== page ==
Letters: Obama sets fine example for future presidents

SHARE Letters: Obama sets fine example for future presidents

Luci Delsignori of Florida holds a “thank you” message for President Barack Obama outside the White House in Washington, D.C., on Thursday, a day ahead of the inauguration of the 45th US president. | Mark Ralston/AFP/Getty Images

As a Chicagoan, I will always be proud of the service President Barack Obama provided for all America, over the years, through adverse circumstances — from selected media outlets — who often tried to undermine even his successes.

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Imagine if he had had the support of those factions instead of their opposition, how much greater the United States could have benefited from such united support. We avoided wider wars nearly every year of his term. He remained courageous and unflappable — articulate and visionary. Less intervention and more diplomacy, fewer lives lost and less money spent on such ventures. For that, he was attacked relentlessly by specific media pundits.

No victory was applauded, each failure amplified; almost to the end again having to prove his citizenship. … Still he prevailed, continued on, and now in retrospect, remains an articulate example for future presidents to emulate.

Vincent Kamin, Loop

Blowing smoke

Republicans in Congress are just blowing smoke with their chants of “repeal and replace.” They have the votes to repeal the Affordable Care Act, but they are eons away from having a workable — and better — replacement.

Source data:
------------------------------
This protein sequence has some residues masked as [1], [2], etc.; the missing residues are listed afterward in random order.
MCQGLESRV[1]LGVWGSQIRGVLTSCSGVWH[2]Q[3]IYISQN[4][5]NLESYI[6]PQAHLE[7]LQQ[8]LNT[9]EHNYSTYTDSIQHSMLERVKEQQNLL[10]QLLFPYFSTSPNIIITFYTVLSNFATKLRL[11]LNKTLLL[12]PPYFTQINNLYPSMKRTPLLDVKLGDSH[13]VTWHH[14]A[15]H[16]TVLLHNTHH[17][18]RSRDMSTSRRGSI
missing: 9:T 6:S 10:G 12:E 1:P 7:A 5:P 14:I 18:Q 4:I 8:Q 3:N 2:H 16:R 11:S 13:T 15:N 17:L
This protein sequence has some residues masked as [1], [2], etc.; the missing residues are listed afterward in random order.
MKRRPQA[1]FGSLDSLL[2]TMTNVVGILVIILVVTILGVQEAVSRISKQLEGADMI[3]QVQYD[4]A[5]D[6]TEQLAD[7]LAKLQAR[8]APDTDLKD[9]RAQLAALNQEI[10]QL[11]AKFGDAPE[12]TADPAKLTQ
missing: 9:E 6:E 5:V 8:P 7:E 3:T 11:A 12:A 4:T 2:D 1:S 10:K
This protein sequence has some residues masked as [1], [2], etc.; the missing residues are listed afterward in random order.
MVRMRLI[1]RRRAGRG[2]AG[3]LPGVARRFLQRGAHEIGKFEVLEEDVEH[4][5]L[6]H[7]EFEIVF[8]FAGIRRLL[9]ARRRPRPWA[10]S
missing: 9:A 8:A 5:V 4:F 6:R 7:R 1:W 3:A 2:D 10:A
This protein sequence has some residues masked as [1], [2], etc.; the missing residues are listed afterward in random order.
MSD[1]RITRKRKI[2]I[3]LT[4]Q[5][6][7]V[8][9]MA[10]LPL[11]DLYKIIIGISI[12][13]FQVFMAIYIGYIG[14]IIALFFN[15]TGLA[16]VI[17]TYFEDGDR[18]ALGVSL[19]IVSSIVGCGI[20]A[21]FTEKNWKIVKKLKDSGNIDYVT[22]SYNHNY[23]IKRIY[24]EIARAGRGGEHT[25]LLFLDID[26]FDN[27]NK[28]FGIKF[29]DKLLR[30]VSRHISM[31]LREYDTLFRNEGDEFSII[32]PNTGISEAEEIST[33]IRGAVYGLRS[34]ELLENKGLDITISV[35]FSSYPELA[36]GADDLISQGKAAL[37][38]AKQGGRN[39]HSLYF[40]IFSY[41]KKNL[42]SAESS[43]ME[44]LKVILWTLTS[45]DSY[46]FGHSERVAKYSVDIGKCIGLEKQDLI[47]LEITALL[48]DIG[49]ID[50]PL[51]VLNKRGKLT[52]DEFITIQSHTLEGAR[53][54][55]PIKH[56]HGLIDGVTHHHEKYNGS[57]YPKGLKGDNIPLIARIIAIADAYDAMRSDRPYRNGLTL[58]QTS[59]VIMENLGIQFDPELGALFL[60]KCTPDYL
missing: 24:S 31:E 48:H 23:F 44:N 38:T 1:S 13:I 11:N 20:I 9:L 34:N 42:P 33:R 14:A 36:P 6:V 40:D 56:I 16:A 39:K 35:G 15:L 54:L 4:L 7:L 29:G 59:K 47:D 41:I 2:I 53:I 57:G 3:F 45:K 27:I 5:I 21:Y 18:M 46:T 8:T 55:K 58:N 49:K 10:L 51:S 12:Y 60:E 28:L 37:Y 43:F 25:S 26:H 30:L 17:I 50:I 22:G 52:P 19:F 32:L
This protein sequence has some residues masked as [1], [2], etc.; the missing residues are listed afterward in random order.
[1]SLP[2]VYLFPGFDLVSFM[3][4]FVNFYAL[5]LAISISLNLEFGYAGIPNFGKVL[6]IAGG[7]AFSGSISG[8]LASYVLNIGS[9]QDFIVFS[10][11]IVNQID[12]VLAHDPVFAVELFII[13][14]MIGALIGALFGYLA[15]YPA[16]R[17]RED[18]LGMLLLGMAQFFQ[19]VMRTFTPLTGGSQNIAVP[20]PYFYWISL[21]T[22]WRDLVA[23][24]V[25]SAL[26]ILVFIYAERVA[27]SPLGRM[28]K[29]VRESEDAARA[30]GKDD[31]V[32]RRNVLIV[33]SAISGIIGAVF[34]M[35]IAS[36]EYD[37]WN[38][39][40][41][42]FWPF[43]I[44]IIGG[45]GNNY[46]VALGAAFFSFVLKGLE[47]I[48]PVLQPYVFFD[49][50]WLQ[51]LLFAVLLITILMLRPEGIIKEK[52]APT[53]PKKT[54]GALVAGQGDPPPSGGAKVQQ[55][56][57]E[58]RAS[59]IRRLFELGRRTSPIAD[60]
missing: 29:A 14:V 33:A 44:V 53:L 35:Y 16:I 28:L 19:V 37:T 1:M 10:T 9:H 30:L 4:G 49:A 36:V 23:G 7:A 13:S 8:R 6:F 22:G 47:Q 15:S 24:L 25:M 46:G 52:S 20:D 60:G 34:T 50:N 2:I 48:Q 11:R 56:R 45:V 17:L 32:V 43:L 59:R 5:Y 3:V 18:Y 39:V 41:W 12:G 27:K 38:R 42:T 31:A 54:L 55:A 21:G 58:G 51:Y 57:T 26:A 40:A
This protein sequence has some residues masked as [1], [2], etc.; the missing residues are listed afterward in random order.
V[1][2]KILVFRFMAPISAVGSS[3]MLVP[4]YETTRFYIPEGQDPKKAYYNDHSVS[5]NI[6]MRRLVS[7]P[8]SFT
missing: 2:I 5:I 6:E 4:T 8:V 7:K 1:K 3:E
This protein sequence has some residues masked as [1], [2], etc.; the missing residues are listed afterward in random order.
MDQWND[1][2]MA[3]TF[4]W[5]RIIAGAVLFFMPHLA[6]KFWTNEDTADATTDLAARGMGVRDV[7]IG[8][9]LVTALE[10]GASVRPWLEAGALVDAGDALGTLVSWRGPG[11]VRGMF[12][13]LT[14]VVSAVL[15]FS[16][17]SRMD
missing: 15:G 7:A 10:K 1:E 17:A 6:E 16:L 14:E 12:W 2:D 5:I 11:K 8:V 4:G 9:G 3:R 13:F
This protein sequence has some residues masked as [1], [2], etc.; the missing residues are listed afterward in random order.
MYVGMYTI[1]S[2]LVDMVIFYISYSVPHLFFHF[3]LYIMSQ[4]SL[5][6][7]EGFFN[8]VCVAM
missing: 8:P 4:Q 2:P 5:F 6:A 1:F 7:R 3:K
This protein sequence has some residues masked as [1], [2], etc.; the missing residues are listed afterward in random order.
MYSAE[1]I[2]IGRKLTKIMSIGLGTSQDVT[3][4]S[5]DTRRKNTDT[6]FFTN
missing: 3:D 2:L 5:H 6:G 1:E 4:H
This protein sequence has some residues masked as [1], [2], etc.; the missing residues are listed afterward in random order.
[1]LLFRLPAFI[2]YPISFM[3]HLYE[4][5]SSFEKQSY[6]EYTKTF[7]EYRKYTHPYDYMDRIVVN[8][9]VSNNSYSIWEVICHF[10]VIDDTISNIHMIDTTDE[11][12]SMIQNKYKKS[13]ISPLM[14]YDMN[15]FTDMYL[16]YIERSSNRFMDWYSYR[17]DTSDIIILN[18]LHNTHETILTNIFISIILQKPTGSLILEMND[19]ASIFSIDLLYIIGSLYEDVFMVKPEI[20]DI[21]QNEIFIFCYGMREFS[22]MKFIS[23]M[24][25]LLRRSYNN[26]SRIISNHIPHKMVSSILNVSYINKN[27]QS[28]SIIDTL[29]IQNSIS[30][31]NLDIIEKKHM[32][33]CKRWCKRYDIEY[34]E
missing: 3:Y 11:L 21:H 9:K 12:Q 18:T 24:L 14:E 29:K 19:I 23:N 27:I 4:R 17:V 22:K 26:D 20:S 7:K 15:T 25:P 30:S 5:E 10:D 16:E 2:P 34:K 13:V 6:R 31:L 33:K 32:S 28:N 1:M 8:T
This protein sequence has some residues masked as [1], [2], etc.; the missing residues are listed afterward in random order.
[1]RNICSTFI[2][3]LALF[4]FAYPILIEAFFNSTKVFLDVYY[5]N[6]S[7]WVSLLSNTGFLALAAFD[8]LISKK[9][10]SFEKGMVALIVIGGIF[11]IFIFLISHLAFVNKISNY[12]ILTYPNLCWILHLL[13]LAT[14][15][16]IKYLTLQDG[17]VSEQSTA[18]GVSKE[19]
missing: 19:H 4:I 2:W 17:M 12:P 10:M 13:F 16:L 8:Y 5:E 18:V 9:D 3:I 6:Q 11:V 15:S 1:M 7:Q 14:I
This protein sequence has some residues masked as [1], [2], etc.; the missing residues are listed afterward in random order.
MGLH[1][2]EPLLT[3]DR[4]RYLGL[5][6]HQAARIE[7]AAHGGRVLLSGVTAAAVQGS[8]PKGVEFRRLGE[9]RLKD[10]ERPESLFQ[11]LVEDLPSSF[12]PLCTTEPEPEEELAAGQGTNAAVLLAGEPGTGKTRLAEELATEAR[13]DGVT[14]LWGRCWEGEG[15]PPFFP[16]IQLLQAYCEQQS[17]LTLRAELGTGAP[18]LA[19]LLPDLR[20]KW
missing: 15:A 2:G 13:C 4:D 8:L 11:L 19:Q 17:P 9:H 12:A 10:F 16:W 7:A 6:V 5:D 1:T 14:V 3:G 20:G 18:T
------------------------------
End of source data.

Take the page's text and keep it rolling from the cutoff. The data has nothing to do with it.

“Obamacare” has some fixable flaws, but its biggest fault is that it did not go far enough. Every First World nation except the United States has a national health program. Yes, it requires another tax on the working population, but no one is denied medical care and no one with a severe illness ends up in the poorhouse.

The Republicans could create a national health program that truly covers everyone, if only they had the moxie. But, aye, there’s the rub.

Dan McGuire, Bensenville

‘Critical concern’

Your excellent editorial [“Climate change a growing challenge for Trump,” Thursday] points out the absurdity of anyone thinking that climate change is a hoax created by China — even Trump’s fossil-fuel-connected nominees carefully asserted under oath that climate change is real, not a hoax. The vast majority of Americans support the Paris climate accord, are fed up with Congress’ climate inaction, and know it’s not a hoax.

Climate change has been well-documented for so long, that almost exactly 28 years ago, on Jan. 9, 1989, President Ronald Reagan wrote in a letter to House Speaker Jim Wright and Vice President George H. W. Bush: “Because changes in the earth’s natural systems can have tremendous economic and social effects, global climate change is becoming a critical concern.” Reagan wasn’t an alarmist when he called it critical, and climate activists aren’t alarmists now.

To show proper respect for the office of president, Trump must stick to straight talk only. And his first presidential act should be to send climate legislation to Congress for it to enact.

It would be most appropriate if he sent them climate legislation proposed by Ronald Reagan’s Secretary of State George Shultz.

Judy Weiss, Brookline, Mass.

Sad day

On Friday the nation will say good bye to President Barack Obama and Donald Trump will assume the office of president. What should be a day of celebration, sadly will be a day of mourning for the majority of Americans. A sad day indeed.

Michelle Ehrhart, Villa Park

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